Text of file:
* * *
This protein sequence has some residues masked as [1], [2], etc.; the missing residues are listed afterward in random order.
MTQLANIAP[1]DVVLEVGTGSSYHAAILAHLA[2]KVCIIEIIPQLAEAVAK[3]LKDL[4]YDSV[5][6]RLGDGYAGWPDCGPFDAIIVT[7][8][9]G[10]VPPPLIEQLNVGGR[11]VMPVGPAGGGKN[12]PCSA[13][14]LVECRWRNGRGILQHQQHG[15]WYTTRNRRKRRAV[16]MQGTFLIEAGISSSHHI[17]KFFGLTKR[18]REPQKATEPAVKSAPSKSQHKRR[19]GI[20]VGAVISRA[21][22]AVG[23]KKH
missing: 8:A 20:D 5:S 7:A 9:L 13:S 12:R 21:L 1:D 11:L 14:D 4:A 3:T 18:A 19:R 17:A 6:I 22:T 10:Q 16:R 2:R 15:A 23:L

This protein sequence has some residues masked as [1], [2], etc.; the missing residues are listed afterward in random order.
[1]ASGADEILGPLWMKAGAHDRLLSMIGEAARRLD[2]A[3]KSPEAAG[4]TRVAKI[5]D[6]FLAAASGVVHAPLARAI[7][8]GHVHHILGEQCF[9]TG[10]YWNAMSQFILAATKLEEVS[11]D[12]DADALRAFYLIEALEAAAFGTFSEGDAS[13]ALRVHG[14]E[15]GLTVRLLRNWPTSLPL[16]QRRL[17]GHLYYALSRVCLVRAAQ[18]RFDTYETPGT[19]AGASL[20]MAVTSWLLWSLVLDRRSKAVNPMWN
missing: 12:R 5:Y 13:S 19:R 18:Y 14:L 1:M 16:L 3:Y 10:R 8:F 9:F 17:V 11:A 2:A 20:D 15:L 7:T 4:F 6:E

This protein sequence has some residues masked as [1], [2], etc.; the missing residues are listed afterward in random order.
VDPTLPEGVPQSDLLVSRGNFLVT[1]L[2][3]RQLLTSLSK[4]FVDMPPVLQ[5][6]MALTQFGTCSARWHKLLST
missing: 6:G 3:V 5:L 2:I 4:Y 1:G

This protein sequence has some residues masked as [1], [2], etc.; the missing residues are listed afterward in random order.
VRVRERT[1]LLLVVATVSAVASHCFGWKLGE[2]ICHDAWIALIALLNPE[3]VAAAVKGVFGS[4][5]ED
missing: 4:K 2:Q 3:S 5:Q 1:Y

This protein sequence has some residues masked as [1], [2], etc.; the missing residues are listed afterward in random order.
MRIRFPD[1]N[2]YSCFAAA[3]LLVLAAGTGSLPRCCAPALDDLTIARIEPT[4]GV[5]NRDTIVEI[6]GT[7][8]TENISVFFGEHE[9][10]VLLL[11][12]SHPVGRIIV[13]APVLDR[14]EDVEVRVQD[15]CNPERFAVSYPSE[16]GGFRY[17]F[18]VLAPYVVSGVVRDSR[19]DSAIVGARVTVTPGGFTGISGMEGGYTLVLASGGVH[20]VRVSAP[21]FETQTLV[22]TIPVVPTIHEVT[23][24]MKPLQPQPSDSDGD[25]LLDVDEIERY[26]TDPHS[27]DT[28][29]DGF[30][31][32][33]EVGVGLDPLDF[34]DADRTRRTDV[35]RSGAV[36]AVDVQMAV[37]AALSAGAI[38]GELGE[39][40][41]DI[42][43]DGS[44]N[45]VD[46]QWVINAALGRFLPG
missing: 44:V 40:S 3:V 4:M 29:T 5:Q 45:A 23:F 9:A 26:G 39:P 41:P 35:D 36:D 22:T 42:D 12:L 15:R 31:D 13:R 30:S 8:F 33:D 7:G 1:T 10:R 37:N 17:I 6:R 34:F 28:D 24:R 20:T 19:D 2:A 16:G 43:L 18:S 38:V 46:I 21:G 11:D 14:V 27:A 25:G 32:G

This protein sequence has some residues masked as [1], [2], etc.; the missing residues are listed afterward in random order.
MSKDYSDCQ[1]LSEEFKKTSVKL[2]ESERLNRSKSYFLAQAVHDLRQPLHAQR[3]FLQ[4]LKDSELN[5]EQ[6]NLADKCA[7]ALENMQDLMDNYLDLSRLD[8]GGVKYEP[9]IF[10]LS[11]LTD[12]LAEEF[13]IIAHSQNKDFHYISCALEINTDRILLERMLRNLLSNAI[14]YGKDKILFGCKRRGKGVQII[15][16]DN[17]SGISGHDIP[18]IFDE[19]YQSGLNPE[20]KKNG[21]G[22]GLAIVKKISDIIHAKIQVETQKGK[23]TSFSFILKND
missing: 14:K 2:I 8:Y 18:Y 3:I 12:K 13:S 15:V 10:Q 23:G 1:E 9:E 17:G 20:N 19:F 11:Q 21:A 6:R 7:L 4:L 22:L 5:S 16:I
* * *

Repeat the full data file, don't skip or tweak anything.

This protein sequence has some residues masked as [1], [2], etc.; the missing residues are listed afterward in random order.
MTQLANIAP[1]DVVLEVGTGSSYHAAILAHLA[2]KVCIIEIIPQLAEAVAK[3]LKDL[4]YDSV[5][6]RLGDGYAGWPDCGPFDAIIVT[7][8][9]G[10]VPPPLIEQLNVGGR[11]VMPVGPAGGGKN[12]PCSA[13][14]LVECRWRNGRGILQHQQHG[15]WYTTRNRRKRRAV[16]MQGTFLIEAGISSSHHI[17]KFFGLTKR[18]REPQKATEPAVKSAPSKSQHKRR[19]GI[20]VGAVISRA[21][22]AVG[23]KKH
missing: 8:A 20:D 5:S 7:A 9:L 13:S 12:R 21:L 1:D 11:L 14:D 4:A 3:T 18:A 19:R 17:A 6:I 22:T 10:Q 16:R 2:R 15:A 23:L

This protein sequence has some residues masked as [1], [2], etc.; the missing residues are listed afterward in random order.
[1]ASGADEILGPLWMKAGAHDRLLSMIGEAARRLD[2]A[3]KSPEAAG[4]TRVAKI[5]D[6]FLAAASGVVHAPLARAI[7][8]GHVHHILGEQCF[9]TG[10]YWNAMSQFILAATKLEEVS[11]D[12]DADALRAFYLIEALEAAAFGTFSEGDAS[13]ALRVHG[14]E[15]GLTVRLLRNWPTSLPL[16]QRRL[17]GHLYYALSRVCLVRAAQ[18]RFDTYETPGT[19]AGASL[20]MAVTSWLLWSLVLDRRSKAVNPMWN
missing: 12:R 5:Y 13:S 19:R 18:Y 14:L 1:M 16:L 3:Y 10:R 8:F 9:F 17:V 11:A 2:A 20:D 15:L 7:T 4:F 6:E

This protein sequence has some residues masked as [1], [2], etc.; the missing residues are listed afterward in random order.
VDPTLPEGVPQSDLLVSRGNFLVT[1]L[2][3]RQLLTSLSK[4]FVDMPPVLQ[5][6]MALTQFGTCSARWHKLLST
missing: 6:G 3:V 5:L 2:I 4:Y 1:G

This protein sequence has some residues masked as [1], [2], etc.; the missing residues are listed afterward in random order.
VRVRERT[1]LLLVVATVSAVASHCFGWKLGE[2]ICHDAWIALIALLNPE[3]VAAAVKGVFGS[4][5]ED
missing: 4:K 2:Q 3:S 5:Q 1:Y

This protein sequence has some residues masked as [1], [2], etc.; the missing residues are listed afterward in random order.
MRIRFPD[1]N[2]YSCFAAA[3]LLVLAAGTGSLPRCCAPALDDLTIARIEPT[4]GV[5]NRDTIVEI[6]GT[7][8]TENISVFFGEHE[9][10]VLLL[11][12]SHPVGRIIV[13]APVLDR[14]EDVEVRVQD[15]CNPERFAVSYPSE[16]GGFRY[17]F[18]VLAPYVVSGVVRDSR[19]DSAIVGARVTVTPGGFTGISGMEGGYTLVLASGGVH[20]VRVSAP[21]FETQTLV[22]TIPVVPTIHEVT[23][24]MKPLQPQPSDSDGD[25]LLDVDEIERY[26]TDPHS[27]DT[28][29]DGF[30][31][32][33]EVGVGLDPLDF[34]DADRTRRTDV[35]RSGAV[36]AVDVQMAV[37]AALSAGAI[38]GELGE[39][40][41]DI[42][43]DGS[44]N[45]VD[46]QWVINAALGRFLPG
missing: 44:V 40:S 3:V 4:M 29:T 5:Q 45:A 23:F 9:A 26:G 39:P 41:P 35:D 36:D 22:T 42:D 12:L 15:R 31:D 13:R 30:S 8:F 33:D 7:G 1:T 10:R 37:N 17:I 6:R 34:F 28:D 24:R 20:T 19:D 2:A 16:G 43:L 18:S 38:V 46:I 21:G 11:D 14:V 27:A 25:G 32:G

This protein sequence has some residues masked as [1], [2], etc.; the missing residues are listed afterward in random order.
MSKDYSDCQ[1]LSEEFKKTSVKL[2]ESERLNRSKSYFLAQAVHDLRQPLHAQR[3]FLQ[4]LKDSELN[5]EQ[6]NLADKCA[7]ALENMQDLMDNYLDLSRLD[8]GGVKYEP[9]IF[10]LS[11]LTD[12]LAEEF[13]IIAHSQNKDFHYISCALEINTDRILLERMLRNLLSNAI[14]YGKDKILFGCKRRGKGVQII[15][16]DN[17]SGISGHDIP[18]IFDE[19]YQSGLNPE[20]KKNG[21]G[22]GLAIVKKISDIIHAKIQVETQKGK[23]TSFSFILKND
missing: 14:K 2:I 8:Y 18:Y 3:I 12:K 13:S 15:V 10:Q 23:G 1:E 9:E 17:G 20:N 19:F 11:Q 21:A 6:R 7:L 4:L 22:L 5:S 16:I